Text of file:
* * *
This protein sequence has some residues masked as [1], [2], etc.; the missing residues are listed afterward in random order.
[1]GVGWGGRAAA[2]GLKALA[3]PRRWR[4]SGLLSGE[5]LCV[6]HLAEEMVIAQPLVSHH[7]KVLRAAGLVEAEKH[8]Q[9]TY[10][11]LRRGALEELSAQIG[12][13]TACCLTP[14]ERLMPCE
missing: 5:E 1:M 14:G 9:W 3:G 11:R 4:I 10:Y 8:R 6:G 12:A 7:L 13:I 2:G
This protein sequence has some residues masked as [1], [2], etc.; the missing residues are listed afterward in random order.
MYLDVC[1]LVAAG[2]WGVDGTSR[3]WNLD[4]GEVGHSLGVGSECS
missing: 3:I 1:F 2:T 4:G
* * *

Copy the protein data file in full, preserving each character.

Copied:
This protein sequence has some residues masked as [1], [2], etc.; the missing residues are listed afterward in random order.
[1]GVGWGGRAAA[2]GLKALA[3]PRRWR[4]SGLLSGE[5]LCV[6]HLAEEMVIAQPLVSHH[7]KVLRAAGLVEAEKH[8]Q[9]TY[10][11]LRRGALEELSAQIG[12][13]TACCLTP[14]ERLMPCE
missing: 5:E 1:M 14:G 9:W 3:G 11:R 4:I 10:Y 8:R 6:G 12:A 7:L 13:I 2:G
This protein sequence has some residues masked as [1], [2], etc.; the missing residues are listed afterward in random order.
MYLDVC[1]LVAAG[2]WGVDGTSR[3]WNLD[4]GEVGHSLGVGSECS
missing: 3:I 1:F 2:T 4:G